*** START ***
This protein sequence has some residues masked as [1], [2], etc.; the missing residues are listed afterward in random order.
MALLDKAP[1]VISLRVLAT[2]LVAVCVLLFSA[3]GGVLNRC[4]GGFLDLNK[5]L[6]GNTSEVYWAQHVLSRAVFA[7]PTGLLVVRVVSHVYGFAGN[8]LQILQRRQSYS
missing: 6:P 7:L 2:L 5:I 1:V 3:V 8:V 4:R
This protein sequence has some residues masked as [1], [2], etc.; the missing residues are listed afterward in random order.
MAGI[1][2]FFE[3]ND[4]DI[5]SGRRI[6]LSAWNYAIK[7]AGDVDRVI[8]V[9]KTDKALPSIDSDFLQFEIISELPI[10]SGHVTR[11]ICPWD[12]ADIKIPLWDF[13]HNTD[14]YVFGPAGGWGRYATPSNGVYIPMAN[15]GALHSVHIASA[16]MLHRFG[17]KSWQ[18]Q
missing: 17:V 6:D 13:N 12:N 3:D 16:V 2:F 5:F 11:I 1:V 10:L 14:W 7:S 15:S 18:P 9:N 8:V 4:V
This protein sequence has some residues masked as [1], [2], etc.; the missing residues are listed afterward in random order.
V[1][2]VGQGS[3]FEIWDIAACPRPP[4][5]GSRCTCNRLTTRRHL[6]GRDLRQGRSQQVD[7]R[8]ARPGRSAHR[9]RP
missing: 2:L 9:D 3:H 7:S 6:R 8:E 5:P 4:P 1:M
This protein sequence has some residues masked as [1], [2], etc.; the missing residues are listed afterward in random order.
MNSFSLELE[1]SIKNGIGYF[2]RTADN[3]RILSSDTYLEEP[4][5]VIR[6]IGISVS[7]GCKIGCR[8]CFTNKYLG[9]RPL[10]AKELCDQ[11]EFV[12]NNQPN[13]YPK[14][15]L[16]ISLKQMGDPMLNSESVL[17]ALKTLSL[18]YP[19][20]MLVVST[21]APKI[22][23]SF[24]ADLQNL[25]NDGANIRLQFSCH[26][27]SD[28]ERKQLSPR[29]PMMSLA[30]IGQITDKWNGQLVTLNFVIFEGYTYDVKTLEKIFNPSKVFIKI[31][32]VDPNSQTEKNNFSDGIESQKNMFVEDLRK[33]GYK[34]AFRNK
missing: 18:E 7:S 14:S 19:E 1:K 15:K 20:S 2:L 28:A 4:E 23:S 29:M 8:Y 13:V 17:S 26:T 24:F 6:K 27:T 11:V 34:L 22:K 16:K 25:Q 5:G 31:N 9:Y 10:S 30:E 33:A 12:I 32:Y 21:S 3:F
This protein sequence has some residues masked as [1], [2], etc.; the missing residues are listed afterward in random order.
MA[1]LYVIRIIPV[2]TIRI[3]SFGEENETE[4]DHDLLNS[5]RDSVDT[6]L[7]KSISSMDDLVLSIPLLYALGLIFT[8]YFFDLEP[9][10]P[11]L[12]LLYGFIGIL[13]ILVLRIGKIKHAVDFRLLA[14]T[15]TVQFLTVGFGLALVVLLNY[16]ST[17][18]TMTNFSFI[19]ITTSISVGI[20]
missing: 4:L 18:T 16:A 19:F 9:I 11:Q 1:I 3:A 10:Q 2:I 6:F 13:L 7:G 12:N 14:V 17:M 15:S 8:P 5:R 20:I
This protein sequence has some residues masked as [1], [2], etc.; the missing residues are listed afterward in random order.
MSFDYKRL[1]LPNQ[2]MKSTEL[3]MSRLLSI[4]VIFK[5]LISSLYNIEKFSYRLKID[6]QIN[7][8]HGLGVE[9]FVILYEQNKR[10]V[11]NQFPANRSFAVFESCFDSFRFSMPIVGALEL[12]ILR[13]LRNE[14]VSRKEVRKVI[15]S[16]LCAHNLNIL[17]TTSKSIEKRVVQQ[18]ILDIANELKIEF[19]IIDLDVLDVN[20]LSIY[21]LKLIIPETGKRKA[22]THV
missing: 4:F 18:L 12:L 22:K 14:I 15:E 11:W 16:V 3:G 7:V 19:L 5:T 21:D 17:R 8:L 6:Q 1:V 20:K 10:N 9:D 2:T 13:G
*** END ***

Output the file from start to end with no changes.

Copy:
This protein sequence has some residues masked as [1], [2], etc.; the missing residues are listed afterward in random order.
MALLDKAP[1]VISLRVLAT[2]LVAVCVLLFSA[3]GGVLNRC[4]GGFLDLNK[5]L[6]GNTSEVYWAQHVLSRAVFA[7]PTGLLVVRVVSHVYGFAGN[8]LQILQRRQSYS
missing: 6:P 7:L 2:L 5:I 1:V 3:V 8:V 4:R
This protein sequence has some residues masked as [1], [2], etc.; the missing residues are listed afterward in random order.
MAGI[1][2]FFE[3]ND[4]DI[5]SGRRI[6]LSAWNYAIK[7]AGDVDRVI[8]V[9]KTDKALPSIDSDFLQFEIISELPI[10]SGHVTR[11]ICPWD[12]ADIKIPLWDF[13]HNTD[14]YVFGPAGGWGRYATPSNGVYIPMAN[15]GALHSVHIASA[16]MLHRFG[17]KSWQ[18]Q
missing: 17:V 6:D 13:N 12:N 3:D 16:V 2:F 5:F 11:I 1:V 10:L 14:W 7:S 15:S 18:P 9:N 8:V 4:V
This protein sequence has some residues masked as [1], [2], etc.; the missing residues are listed afterward in random order.
V[1][2]VGQGS[3]FEIWDIAACPRPP[4][5]GSRCTCNRLTTRRHL[6]GRDLRQGRSQQVD[7]R[8]ARPGRSAHR[9]RP
missing: 2:L 9:D 3:H 7:S 6:R 8:E 5:P 4:P 1:M
This protein sequence has some residues masked as [1], [2], etc.; the missing residues are listed afterward in random order.
MNSFSLELE[1]SIKNGIGYF[2]RTADN[3]RILSSDTYLEEP[4][5]VIR[6]IGISVS[7]GCKIGCR[8]CFTNKYLG[9]RPL[10]AKELCDQ[11]EFV[12]NNQPN[13]YPK[14][15]L[16]ISLKQMGDPMLNSESVL[17]ALKTLSL[18]YP[19][20]MLVVST[21]APKI[22][23]SF[24]ADLQNL[25]NDGANIRLQFSCH[26][27]SD[28]ERKQLSPR[29]PMMSLA[30]IGQITDKWNGQLVTLNFVIFEGYTYDVKTLEKIFNPSKVFIKI[31][32]VDPNSQTEKNNFSDGIESQKNMFVEDLRK[33]GYK[34]AFRNK
missing: 18:E 7:S 14:S 19:E 1:K 15:K 20:S 2:L 28:A 4:E 23:S 29:M 8:Y 13:V 17:S 26:T 24:F 6:K 27:T 11:V 34:L 22:K 16:K 25:Q 5:G 31:N 9:Y 10:S 30:E 33:A 12:I 32:Y 21:S 3:F
This protein sequence has some residues masked as [1], [2], etc.; the missing residues are listed afterward in random order.
MA[1]LYVIRIIPV[2]TIRI[3]SFGEENETE[4]DHDLLNS[5]RDSVDT[6]L[7]KSISSMDDLVLSIPLLYALGLIFT[8]YFFDLEP[9][10]P[11]L[12]LLYGFIGIL[13]ILVLRIGKIKHAVDFRLLA[14]T[15]TVQFLTVGFGLALVVLLNY[16]ST[17][18]TMTNFSFI[19]ITTSISVGI[20]
missing: 4:L 18:T 16:A 19:F 9:I 11:Q 1:I 3:A 10:Q 2:I 6:F 13:L 7:G 12:N 14:V 17:M 15:S 8:P 5:R 20:I
This protein sequence has some residues masked as [1], [2], etc.; the missing residues are listed afterward in random order.
MSFDYKRL[1]LPNQ[2]MKSTEL[3]MSRLLSI[4]VIFK[5]LISSLYNIEKFSYRLKID[6]QIN[7][8]HGLGVE[9]FVILYEQNKR[10]V[11]NQFPANRSFAVFESCFDSFRFSMPIVGALEL[12]ILR[13]LRNE[14]VSRKEVRKVI[15]S[16]LCAHNLNIL[17]TTSKSIEKRVVQQ[18]ILDIANELKIEF[19]IIDLDVLDVN[20]LSIY[21]LKLIIPETGKRKA[22]THV
missing: 4:F 18:L 12:L 22:K 14:I 15:E 11:W 16:V 3:G 7:V 19:L 5:T 21:D 17:R 8:L 6:Q 1:V 20:K 10:N 9:D 2:T 13:G